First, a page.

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The Empty Chamber

now life is sweet
and what it brings
I try to take
but loneliness
it wears me out
it lies in wait
— R.E.M., “Leaving New York”

I haven’t been getting out much lately. And by “lately,” I mean for at least the past year. I’ve had good reasons to stay home…well, I’ve had reasons. I’m tired. I don’t have the time. I don’t want to spend the money for gas. I won’t know enough people there. There’s a movie I want to watch…on Netflix…which I can watch any time.

The fun thing about being an extrovert with social anxiety is you need to be around people and interact with them, but you’re also afraid to be around people and interact with them. I’ve been letting my anxiety–and my seasonal depression this summer–overrule my extrovert nature. And while I’ve felt bad about not accepting invitations from friends to social gatherings, I’ve been fine staying at home with my cat.

At least, I thought I was fine.

PLOT TWIST: I haven’t been fine.

A week ago, I had a pretty packed weekend, full of more socializing than I’ve had in…I can’t remember how long. A college friend I hadn’t seen in over 20 years came through town on Friday night and crashed at my place. We stayed up late talking, got up early the next day and talked some more before he got back on the road. He was the first guest I’ve had in a year. Saturday night, I went to a sort of “nerd prom” at a dive karaoke bar with my sister-in-law and a friend. While I got too shy to talk much with other people, I did get dressed up and out of the house (and even sang a song!). One of my best friends was in town that weekend, and on Sunday morning we met for coffee and catching up.

Now we jump ahead to this past weekend. Besides a tabletop game event my library did on Saturday (which was a lot of fun, but I was on the clock, so I don’t count it as socializing), I…watched a lot of Supergirl on Netflix and hung out at my favorite coffee shop. Alone. On Sunday afternoon I got hit with a revelation like a sledgehammer to the chest: I’m lonely. Powerfully lonely. And it’s mostly because I’ve spent over a year isolating myself from all but a few sporadic in-person interactions.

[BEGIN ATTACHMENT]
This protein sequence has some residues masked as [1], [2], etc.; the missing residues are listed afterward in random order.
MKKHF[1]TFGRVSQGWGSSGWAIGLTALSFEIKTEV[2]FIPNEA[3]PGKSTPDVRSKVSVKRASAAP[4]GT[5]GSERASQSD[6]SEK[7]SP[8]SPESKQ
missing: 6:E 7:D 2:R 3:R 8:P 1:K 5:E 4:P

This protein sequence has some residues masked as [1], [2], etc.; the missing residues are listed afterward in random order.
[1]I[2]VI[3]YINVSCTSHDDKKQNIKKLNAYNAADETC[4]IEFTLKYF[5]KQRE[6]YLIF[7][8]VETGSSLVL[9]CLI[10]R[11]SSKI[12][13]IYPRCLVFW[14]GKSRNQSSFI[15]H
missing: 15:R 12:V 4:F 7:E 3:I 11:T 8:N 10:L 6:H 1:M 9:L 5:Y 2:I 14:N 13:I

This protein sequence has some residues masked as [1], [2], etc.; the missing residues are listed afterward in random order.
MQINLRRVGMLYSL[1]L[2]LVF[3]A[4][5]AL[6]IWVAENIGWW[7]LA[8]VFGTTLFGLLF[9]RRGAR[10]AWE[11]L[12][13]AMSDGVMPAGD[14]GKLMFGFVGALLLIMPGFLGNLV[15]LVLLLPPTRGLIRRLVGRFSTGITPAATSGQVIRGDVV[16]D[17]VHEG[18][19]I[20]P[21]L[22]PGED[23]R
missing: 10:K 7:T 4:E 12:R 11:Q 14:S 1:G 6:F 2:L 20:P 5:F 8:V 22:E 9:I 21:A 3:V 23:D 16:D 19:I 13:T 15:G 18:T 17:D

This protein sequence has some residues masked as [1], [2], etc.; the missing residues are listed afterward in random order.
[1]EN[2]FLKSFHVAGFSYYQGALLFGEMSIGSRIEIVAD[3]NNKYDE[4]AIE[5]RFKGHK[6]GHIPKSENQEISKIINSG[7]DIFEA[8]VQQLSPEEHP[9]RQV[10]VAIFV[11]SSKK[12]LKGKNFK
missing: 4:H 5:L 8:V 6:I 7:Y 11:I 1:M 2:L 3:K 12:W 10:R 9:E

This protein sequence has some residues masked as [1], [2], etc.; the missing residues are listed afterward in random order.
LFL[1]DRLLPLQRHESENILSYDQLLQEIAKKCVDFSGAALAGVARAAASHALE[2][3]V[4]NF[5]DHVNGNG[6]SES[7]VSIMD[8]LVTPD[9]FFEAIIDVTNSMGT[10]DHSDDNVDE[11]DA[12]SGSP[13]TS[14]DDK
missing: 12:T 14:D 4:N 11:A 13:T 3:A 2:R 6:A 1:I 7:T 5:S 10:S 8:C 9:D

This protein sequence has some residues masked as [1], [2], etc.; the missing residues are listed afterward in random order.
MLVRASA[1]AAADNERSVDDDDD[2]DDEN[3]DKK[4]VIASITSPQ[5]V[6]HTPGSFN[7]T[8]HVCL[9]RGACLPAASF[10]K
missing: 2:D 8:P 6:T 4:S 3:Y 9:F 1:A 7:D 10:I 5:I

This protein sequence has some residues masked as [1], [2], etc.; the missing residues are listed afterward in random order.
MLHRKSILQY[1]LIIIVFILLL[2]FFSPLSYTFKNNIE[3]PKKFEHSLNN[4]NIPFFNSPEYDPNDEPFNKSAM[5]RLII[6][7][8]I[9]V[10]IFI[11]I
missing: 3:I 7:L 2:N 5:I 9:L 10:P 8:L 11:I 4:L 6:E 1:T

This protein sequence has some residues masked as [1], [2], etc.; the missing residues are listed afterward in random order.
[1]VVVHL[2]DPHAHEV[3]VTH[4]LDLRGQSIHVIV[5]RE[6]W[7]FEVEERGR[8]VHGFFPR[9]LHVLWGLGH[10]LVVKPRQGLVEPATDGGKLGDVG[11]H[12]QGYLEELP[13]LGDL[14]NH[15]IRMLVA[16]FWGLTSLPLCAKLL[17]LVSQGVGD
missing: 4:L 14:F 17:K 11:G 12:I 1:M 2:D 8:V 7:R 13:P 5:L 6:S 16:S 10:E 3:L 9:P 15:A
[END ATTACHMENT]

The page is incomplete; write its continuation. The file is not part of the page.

I’ve let my anxiety and depression convince me that I don’t need to spend much time with other people. “You need to have conversations and think out loud? Hey, that’s what the internet is for! You don’t have to leave the house for that! You need physical contact? You’ve got a cat curled up in your lap! What more could you possibly want?” But I do want more. I need more. I need to be in the presence of other people. I need face-to-face conversations. I need touch. I haven’t been getting enough of any of that for a long time and it’s catching up to me, draining me, wearing me down.

I’ve seen a number of creatives give advice along the lines of “If you want to be a writer/painter/musician/whatever, you need to be selfish with your time. Don’t make social engagements. Don’t go to parties. Tell your friends and family you can’t hang out with them. Make time for yourself to be creative.” Which is great advice…unless you’re talking about extroverts. Well, this extrovert, anyway. I’ve written before about how a problem I have with writing is that it’s so often a solitary endeavor, and I’m not a solo operator. I need my band, my time-traveling companions, my S.T.A.R. Labs friends, my Justice League teammates. (Hashtag squadgoals.) Even if I’m writing on my own, avoiding people to have lots of alone time won’t make me more productive, it will just make me more depressed.

I have to stop listening to the lies depression and anxiety tell me. I have to stop letting them use my creative urges as a weapon against me. I have to work on my social connections, and build new ones as well, because I have fights to fight and dances to dance and dreams to dream, and I absolutely cannot do it alone.